This all-round performance is rounded off by low CO2 emissions – 143 and 153 g/km CO2 for the saloon and Tourer, respectively. And it surpasses with ease the stringent Euro IV requirements. That means that Accord diesel company car drivers sidestep the 3% benefit in kind tax penalty that affects many competitors.
Behind these statistics is a specification that includes second generation common rail direct injection, four valves per cylinder, DOHC, variable nozzle turbocharger and intercooler. Particularly significant and of paramount importance in realising the aims of the development programme is a special aluminium, closed-deck cylinder block construction. This has been made possible by an original, Honda-developed production technique that uses a semi-solid casting method to create a highly rigid, compact and lightweight engine.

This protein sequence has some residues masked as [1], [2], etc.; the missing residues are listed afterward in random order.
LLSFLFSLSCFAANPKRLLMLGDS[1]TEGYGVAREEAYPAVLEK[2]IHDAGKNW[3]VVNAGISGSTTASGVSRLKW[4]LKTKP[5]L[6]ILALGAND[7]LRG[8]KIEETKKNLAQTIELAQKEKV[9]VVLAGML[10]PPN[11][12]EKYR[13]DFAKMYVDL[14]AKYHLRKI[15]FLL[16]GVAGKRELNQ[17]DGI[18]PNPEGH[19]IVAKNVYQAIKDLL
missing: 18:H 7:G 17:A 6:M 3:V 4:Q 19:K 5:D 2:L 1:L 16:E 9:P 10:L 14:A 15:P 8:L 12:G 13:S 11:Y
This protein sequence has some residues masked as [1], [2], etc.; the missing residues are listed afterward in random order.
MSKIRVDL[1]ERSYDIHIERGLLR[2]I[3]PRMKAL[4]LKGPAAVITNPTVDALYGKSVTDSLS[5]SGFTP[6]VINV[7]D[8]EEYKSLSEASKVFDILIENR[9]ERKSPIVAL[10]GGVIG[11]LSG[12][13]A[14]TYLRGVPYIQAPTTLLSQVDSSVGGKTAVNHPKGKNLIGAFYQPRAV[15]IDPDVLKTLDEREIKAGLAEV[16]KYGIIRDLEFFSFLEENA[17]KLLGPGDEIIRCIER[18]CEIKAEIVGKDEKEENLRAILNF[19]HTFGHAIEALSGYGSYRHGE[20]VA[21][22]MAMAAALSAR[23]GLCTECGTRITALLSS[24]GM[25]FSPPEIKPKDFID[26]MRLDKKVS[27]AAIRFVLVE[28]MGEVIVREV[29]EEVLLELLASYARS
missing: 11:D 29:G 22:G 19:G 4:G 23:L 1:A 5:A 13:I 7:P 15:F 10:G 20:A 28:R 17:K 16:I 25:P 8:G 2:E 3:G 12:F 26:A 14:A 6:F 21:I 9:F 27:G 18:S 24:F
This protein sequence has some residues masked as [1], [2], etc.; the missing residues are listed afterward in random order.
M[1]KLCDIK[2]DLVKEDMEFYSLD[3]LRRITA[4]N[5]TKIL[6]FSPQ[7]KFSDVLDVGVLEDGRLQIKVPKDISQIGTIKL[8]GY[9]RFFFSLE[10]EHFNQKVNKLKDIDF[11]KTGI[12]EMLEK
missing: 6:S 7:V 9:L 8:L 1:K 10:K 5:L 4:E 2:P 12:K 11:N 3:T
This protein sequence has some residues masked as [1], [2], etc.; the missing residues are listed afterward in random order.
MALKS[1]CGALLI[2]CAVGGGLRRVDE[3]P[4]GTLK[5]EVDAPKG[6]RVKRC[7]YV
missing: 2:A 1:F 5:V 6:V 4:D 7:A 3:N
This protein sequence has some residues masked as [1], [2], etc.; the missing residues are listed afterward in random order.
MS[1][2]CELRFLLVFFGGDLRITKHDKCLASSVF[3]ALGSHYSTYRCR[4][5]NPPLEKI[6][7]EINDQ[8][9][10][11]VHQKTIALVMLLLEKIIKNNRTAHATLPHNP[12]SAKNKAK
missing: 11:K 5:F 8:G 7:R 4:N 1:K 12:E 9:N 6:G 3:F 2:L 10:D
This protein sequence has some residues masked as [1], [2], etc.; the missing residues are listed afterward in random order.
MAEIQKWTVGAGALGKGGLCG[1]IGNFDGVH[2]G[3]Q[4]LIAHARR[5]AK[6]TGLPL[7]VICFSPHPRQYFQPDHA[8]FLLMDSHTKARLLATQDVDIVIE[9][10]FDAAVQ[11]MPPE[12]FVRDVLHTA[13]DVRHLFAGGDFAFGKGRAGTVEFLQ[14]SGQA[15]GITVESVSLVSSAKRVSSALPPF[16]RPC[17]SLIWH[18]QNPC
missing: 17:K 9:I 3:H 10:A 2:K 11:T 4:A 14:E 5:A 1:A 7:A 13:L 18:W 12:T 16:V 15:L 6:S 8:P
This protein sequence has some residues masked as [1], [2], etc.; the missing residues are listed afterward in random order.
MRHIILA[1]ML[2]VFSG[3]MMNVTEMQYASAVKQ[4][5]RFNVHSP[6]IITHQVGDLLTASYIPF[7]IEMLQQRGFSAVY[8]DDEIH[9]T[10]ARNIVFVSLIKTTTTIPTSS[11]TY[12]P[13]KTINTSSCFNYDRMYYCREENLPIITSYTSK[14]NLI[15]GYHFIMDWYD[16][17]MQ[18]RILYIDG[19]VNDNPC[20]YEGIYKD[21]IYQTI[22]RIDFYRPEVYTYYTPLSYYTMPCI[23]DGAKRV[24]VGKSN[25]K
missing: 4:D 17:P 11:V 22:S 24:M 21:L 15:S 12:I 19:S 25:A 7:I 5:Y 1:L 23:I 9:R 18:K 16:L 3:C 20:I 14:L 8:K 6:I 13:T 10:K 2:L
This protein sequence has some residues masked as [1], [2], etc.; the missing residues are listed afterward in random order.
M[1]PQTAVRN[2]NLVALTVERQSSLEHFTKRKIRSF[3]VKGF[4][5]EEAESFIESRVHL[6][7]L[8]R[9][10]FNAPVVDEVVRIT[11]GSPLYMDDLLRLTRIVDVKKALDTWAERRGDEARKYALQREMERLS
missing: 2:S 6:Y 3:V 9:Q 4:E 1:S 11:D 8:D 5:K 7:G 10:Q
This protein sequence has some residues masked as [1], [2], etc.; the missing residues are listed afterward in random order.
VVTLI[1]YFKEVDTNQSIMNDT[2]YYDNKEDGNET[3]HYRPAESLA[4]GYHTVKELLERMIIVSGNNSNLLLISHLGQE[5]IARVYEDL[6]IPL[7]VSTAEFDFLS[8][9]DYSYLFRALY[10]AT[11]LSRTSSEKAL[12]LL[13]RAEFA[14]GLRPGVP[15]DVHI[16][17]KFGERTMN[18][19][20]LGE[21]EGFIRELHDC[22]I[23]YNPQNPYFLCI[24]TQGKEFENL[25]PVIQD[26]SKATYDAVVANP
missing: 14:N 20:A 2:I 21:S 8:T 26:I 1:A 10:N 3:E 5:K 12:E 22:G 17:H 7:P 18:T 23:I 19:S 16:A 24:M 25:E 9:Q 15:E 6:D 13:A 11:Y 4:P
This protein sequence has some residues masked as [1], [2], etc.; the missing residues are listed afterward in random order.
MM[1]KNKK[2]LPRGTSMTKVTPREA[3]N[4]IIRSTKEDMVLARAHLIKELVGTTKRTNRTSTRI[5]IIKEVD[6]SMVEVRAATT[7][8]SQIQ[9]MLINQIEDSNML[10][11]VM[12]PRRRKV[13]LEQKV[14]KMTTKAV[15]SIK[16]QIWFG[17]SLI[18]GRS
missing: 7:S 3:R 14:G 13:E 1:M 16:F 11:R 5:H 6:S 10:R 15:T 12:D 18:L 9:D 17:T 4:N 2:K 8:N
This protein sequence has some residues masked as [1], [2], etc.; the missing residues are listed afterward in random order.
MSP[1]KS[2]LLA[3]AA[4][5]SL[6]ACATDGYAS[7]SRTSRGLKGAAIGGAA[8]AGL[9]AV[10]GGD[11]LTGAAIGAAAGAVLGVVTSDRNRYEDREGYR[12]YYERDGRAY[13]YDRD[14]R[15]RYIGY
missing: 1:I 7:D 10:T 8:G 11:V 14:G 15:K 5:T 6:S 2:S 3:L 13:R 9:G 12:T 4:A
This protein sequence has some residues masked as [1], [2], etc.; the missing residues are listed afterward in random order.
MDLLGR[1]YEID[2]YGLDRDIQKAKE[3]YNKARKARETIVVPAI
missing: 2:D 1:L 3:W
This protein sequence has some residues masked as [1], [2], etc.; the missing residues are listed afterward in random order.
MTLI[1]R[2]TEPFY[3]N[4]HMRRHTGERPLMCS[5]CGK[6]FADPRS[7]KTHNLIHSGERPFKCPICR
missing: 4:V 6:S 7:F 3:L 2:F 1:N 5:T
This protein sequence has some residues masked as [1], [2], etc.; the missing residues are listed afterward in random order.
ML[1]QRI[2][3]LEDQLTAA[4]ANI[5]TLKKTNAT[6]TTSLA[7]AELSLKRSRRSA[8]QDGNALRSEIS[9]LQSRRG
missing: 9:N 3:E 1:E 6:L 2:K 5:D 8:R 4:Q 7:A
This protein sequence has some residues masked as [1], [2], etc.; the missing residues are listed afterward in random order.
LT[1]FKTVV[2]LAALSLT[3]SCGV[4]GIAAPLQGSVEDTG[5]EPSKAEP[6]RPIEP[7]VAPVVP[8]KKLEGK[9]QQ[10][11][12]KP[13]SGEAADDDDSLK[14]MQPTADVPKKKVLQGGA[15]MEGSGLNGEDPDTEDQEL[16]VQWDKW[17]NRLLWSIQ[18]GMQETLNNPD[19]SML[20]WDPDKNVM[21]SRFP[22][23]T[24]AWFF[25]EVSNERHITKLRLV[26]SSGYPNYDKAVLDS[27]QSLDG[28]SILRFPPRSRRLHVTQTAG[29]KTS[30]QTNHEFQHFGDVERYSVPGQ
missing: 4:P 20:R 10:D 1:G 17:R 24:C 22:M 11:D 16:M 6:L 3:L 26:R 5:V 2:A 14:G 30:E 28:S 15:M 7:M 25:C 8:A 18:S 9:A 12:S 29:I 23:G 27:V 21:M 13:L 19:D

The engine was developed by Honda Senior Chief Engineer Kenichi Nagahiro. Mr Nagahiro created the concept of Honda’s pioneering variable valve timing system; he was also responsible for the Indycar engine design and development programme, which in turn led to the current Formula One programme. Now he is the man in charge of the turbo diesel engine project.
Mr Nagahiro’s appointment says much about Honda’s determination to succeed with the project and is a measure of how seriously the Japanese company views the burgeoning European diesel market. Annual sales of diesel powered passenger cars in the D segment have grown dramatically in the last 10 years in the five main European markets: from just over 400,000 in 1990 to more than 1.2 million in 2002. This represents 60% of all D segment sales.
Here in Britain, sales of the Accord diesel start in February 2004. The model will be offered in Saloon and Tourer body styles, and in Sport and Executive trim variants – with equipment broadly similar to the equivalent 2.0 litre i-VTEC petrol model. The diesel is expected to take approximately one third of all UK Accord sales, or approximately 6000 units per annum.Published 5 September 2003